This month we asked our bloggers what they wish they’d known as they graduated seminary and began their ministry. Here are their answers.
For several years after I graduated from seminary, I would find myself sending messages to former classmates through email, Facebook and Twitter with the phrase “things they didn’t teach us in seminary” as the header, hashtag or subject line. As in, “One of the things they didn’t teach us in seminary was how perilous it is to miss the Presbyterian Women’s Salad Luncheon.”
Yeah, I stepped in that one once. Only once.
More often, the “I wish” list had to do with solving problems in and around the church property. Like, “I wish I’d learned in seminary how to: unjam a copy machine, fix the Wi-Fi, run the sound board, change fluorescent light bulbs, clean melted wax off the carpet….”
The truth of the matter is, there isn’t enough time in seminary to teach you everything that you need to know about being a pastor. You barely have enough to time to figure out how to find books in the library before it’s time to graduate. (I didn’t ever really figure that out, honestly.)
So in the spirit of collegiality, I offer these nuggets of ministry wisdom from a 17-year veteran of church ministry and a 10-year veteran of being an ordained minister, teaching elder or whatever we’re calling ourselves these days. It’s not a comprehensive list, by any means, but it’s a start:
Never respond to “anonymous.” I’ve gotten more than my fair share of correspondence from “anonymous.” Anonymous likes to remain anonymous because Anonymous is a coward. Anonymous loves dropping emotional hand grenades on the pastor from afar. If Anonymous drops you a card, tear that card in a hundred pieces, drop it in the trash and then set the trash can on fire.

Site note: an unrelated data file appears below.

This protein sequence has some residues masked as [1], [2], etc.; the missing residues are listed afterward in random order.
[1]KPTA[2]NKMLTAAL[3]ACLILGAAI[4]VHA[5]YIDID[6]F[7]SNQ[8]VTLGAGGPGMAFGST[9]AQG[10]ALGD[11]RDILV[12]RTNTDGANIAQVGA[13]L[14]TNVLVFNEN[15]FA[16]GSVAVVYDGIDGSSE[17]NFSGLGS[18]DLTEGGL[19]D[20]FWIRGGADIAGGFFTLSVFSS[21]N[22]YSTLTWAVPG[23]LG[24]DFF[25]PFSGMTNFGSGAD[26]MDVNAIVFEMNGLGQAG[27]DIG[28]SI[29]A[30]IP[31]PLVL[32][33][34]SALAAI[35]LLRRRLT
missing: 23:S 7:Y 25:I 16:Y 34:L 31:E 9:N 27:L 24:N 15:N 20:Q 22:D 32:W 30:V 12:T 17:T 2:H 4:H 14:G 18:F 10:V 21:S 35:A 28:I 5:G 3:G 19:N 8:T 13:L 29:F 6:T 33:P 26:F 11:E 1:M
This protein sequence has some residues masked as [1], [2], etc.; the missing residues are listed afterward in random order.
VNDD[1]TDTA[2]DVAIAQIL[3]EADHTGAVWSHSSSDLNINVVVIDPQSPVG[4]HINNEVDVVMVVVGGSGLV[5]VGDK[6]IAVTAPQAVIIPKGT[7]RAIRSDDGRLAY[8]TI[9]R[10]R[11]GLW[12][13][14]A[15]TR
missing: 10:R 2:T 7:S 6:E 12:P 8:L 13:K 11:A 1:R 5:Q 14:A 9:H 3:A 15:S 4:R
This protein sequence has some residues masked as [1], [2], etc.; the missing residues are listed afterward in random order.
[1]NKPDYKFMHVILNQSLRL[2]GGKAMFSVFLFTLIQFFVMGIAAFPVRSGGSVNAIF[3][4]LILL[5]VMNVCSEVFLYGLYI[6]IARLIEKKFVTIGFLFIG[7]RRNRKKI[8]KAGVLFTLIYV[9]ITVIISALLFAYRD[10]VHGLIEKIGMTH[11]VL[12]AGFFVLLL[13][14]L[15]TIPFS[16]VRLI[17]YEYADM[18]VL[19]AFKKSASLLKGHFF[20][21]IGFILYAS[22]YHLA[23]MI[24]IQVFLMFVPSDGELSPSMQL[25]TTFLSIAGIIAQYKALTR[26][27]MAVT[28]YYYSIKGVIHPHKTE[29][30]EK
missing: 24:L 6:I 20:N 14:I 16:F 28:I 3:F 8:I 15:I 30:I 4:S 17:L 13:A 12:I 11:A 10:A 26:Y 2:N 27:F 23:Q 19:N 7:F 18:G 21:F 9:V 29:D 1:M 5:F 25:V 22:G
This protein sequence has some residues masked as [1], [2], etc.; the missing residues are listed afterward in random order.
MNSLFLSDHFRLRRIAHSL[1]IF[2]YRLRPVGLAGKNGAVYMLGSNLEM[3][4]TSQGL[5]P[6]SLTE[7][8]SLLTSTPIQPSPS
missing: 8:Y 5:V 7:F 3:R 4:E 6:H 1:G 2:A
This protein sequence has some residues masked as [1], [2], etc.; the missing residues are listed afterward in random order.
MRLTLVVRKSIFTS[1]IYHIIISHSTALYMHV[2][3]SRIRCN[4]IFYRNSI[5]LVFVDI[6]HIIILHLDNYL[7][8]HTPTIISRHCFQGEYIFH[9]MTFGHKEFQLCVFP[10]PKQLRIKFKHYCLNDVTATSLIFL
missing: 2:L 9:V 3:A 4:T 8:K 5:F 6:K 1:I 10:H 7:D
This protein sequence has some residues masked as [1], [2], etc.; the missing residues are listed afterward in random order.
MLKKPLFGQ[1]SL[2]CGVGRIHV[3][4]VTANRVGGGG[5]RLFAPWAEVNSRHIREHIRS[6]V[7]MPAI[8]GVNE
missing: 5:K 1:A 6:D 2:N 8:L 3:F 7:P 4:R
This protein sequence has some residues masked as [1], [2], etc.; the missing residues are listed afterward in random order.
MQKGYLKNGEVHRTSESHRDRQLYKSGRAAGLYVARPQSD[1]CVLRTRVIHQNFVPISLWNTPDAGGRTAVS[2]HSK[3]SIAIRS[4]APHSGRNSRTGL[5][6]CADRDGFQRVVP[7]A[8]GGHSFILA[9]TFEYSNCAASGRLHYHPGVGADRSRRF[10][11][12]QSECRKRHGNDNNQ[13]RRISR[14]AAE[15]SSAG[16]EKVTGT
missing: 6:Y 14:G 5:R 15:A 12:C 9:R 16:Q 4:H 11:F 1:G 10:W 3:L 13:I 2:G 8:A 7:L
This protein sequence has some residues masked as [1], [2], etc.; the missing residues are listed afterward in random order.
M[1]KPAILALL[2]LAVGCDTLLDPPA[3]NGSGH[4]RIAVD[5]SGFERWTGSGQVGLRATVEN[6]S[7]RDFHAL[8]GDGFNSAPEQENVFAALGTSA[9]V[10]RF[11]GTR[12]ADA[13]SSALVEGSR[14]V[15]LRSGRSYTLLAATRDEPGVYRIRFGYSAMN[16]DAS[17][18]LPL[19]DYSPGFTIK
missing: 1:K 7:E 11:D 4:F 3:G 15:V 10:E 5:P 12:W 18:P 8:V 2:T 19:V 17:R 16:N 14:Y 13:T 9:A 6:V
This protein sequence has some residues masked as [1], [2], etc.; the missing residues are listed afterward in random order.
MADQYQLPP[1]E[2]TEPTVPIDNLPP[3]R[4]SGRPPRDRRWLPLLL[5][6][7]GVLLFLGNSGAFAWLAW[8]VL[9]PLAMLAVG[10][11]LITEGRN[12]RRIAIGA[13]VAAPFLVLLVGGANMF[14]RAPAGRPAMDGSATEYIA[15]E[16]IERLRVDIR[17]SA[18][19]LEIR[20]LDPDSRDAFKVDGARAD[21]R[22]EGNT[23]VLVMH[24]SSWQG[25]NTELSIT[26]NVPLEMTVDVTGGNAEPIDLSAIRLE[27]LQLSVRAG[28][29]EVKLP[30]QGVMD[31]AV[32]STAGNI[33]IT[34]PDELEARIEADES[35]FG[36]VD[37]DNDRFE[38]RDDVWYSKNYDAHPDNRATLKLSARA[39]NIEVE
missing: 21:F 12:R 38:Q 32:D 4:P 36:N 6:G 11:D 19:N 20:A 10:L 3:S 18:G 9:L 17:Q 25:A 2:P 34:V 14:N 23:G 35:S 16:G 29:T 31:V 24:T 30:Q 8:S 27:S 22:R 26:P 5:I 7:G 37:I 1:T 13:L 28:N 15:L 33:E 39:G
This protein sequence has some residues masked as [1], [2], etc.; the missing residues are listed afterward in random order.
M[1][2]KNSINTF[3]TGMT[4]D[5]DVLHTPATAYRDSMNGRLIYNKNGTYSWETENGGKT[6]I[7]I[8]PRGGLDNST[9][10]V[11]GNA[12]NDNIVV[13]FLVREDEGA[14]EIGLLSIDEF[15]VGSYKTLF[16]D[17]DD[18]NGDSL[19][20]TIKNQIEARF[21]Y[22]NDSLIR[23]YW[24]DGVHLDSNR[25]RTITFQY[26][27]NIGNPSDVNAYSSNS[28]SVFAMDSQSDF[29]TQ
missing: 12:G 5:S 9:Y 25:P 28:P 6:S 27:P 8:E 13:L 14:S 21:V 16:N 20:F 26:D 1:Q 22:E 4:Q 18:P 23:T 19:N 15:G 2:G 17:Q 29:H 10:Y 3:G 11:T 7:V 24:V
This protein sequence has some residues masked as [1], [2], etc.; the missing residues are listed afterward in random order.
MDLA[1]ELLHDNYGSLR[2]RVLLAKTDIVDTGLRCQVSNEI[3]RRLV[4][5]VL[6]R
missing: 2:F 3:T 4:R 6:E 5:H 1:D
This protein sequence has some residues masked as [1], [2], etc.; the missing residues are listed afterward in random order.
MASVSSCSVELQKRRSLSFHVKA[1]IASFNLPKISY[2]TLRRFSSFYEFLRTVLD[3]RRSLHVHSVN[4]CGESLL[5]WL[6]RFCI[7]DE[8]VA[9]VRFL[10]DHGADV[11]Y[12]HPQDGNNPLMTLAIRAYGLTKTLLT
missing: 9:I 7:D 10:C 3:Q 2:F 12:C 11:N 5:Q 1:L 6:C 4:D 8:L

You aren’t needed at every committee’s committee meeting. This is a lesson I learned after years of frustration, weariness and over-commitment. Here’s the truth: You being at every committee meeting for every committee in your church is probably keeping those committees from really getting any work done. Work harder at developing good leaders and then trust them to do the work.
Be involved in the things that matter most. Even though I don’t attend every committee meeting, there are some things I am very involved in – because in my particular context, they matter more than others. Here’s my list: Worship Planning & Evaluation, Stewardship, Vision Casting, Staffing and Pastoral Care. What I’ve come to understand is that these are the areas where I can have the greatest impact, and the fact that they also happen to be areas I’m held accountable for anyway helps narrow my focus.
Learn to preach—really preach. Listen, reading your sermon isn’t really preaching. It’s reading. The great preachers are prepared, engaging, lively, seemingly off-the-cuff, but very well rehearsed. They might have a manuscript, but they don’t look at all like they’re following it. Listen to audio or watch video of good preachers. Listen to recordings of your own sermons every week. Not recording them? Then start. Have someone record you preaching on video. Watch it. Criticize yourself. Tell yourself you need to stop doing that thing you do with your hand that’s so annoying. Memorize part of the text so you can quote it. Read every book on preaching you can find. Work at getting better every week.
This is not a comprehensive list, but these are things that I wish someone had shared with me when I was just starting out in ministry.
And listen, don’t forget to attend a few salad luncheons now and then, too.
Leon Bloder is a preacher, a poet, a would-be writer, a husband, a father, a son, a dreamer, a sinner, a pastor, a fellow-traveler and a failed artist. He is talentless, but well-connected. He stumbles after Jesus, but hopes beyond hope that he is stumbling in the right direction. Leon has been married to Merideth for 22 years, is the father of three awesome boys, and serves in ministry at the First Presbyterian Church of Eustis in Eustis, Florida. Visit his website.